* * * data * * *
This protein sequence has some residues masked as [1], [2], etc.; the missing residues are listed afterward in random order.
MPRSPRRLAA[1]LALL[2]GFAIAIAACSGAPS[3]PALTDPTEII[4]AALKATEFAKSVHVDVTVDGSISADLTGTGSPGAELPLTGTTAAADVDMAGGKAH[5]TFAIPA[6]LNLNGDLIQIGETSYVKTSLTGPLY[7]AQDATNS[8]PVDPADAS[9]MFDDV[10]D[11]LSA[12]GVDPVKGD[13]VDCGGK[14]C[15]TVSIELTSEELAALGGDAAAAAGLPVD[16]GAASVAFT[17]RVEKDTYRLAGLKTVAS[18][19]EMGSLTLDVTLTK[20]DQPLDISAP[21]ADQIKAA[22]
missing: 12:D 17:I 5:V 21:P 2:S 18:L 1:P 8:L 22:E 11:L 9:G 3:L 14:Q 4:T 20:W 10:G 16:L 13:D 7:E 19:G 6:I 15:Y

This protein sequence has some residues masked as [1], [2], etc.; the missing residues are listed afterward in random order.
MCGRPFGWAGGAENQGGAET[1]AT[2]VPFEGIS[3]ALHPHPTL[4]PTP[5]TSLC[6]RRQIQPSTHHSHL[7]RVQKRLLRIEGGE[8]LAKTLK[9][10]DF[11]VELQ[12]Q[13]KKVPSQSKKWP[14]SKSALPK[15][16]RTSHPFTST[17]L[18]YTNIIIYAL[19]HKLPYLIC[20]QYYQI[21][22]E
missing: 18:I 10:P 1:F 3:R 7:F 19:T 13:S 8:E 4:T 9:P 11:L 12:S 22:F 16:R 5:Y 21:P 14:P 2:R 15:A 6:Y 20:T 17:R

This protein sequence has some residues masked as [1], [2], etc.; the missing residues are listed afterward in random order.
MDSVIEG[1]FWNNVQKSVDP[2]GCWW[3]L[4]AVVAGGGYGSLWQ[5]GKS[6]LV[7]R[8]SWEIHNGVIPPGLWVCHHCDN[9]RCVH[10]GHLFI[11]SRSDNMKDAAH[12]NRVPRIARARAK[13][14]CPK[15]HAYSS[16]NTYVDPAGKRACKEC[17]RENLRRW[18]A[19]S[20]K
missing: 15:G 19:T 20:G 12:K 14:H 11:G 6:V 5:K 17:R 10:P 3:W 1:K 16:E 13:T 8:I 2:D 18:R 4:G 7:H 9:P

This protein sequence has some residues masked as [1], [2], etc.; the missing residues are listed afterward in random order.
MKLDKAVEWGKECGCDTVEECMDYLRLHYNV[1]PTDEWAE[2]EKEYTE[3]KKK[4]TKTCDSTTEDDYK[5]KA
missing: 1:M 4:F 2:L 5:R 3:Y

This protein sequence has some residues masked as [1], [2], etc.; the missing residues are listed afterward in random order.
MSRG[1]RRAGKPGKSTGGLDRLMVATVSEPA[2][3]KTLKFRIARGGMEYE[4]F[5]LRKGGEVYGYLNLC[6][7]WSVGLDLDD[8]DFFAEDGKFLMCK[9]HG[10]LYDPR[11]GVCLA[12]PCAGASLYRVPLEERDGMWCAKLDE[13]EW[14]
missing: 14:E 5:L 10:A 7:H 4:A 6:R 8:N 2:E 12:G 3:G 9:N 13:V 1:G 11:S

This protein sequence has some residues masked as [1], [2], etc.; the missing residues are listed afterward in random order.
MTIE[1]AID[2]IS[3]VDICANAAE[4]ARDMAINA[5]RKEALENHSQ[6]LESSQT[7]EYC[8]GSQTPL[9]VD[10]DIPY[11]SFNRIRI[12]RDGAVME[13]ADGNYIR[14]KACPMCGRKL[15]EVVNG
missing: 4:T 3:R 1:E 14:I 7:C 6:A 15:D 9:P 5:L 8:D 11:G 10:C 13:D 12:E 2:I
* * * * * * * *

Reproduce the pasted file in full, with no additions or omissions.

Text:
This protein sequence has some residues masked as [1], [2], etc.; the missing residues are listed afterward in random order.
MPRSPRRLAA[1]LALL[2]GFAIAIAACSGAPS[3]PALTDPTEII[4]AALKATEFAKSVHVDVTVDGSISADLTGTGSPGAELPLTGTTAAADVDMAGGKAH[5]TFAIPA[6]LNLNGDLIQIGETSYVKTSLTGPLY[7]AQDATNS[8]PVDPADAS[9]MFDDV[10]D[11]LSA[12]GVDPVKGD[13]VDCGGK[14]C[15]TVSIELTSEELAALGGDAAAAAGLPVD[16]GAASVAFT[17]RVEKDTYRLAGLKTVAS[18][19]EMGSLTLDVTLTK[20]DQPLDISAP[21]ADQIKAA[22]
missing: 12:D 17:I 5:V 21:P 2:S 18:L 1:P 8:L 22:E 11:L 9:G 3:L 14:Q 4:T 20:W 10:G 16:L 13:D 7:E 19:G 6:I 15:Y

This protein sequence has some residues masked as [1], [2], etc.; the missing residues are listed afterward in random order.
MCGRPFGWAGGAENQGGAET[1]AT[2]VPFEGIS[3]ALHPHPTL[4]PTP[5]TSLC[6]RRQIQPSTHHSHL[7]RVQKRLLRIEGGE[8]LAKTLK[9][10]DF[11]VELQ[12]Q[13]KKVPSQSKKWP[14]SKSALPK[15][16]RTSHPFTST[17]L[18]YTNIIIYAL[19]HKLPYLIC[20]QYYQI[21][22]E
missing: 18:I 10:P 1:F 3:R 7:F 19:T 13:S 8:E 4:T 9:P 11:L 12:S 22:F 16:R 5:Y 21:P 14:P 2:R 15:A 6:Y 20:T 17:R

This protein sequence has some residues masked as [1], [2], etc.; the missing residues are listed afterward in random order.
MDSVIEG[1]FWNNVQKSVDP[2]GCWW[3]L[4]AVVAGGGYGSLWQ[5]GKS[6]LV[7]R[8]SWEIHNGVIPPGLWVCHHCDN[9]RCVH[10]GHLFI[11]SRSDNMKDAAH[12]NRVPRIARARAK[13][14]CPK[15]HAYSS[16]NTYVDPAGKRACKEC[17]RENLRRW[18]A[19]S[20]K
missing: 15:G 19:T 20:G 12:K 14:H 11:G 6:V 5:K 17:R 10:P 3:W 1:K 16:E 13:T 8:I 2:D 18:R 4:G 7:H 9:P

This protein sequence has some residues masked as [1], [2], etc.; the missing residues are listed afterward in random order.
MKLDKAVEWGKECGCDTVEECMDYLRLHYNV[1]PTDEWAE[2]EKEYTE[3]KKK[4]TKTCDSTTEDDYK[5]KA
missing: 1:M 4:F 2:L 5:R 3:Y

This protein sequence has some residues masked as [1], [2], etc.; the missing residues are listed afterward in random order.
MSRG[1]RRAGKPGKSTGGLDRLMVATVSEPA[2][3]KTLKFRIARGGMEYE[4]F[5]LRKGGEVYGYLNLC[6][7]WSVGLDLDD[8]DFFAEDGKFLMCK[9]HG[10]LYDPR[11]GVCLA[12]PCAGASLYRVPLEERDGMWCAKLDE[13]EW[14]
missing: 14:E 5:L 10:A 7:H 4:A 6:R 8:N 2:E 12:G 3:G 9:N 13:V 1:G 11:S

This protein sequence has some residues masked as [1], [2], etc.; the missing residues are listed afterward in random order.
MTIE[1]AID[2]IS[3]VDICANAAE[4]ARDMAINA[5]RKEALENHSQ[6]LESSQT[7]EYC[8]GSQTPL[9]VD[10]DIPY[11]SFNRIRI[12]RDGAVME[13]ADGNYIR[14]KACPMCGRKL[15]EVVNG
missing: 4:T 3:R 1:E 14:I 7:C 6:A 15:D 9:P 5:L 8:D 11:G 10:C 13:D 12:E 2:I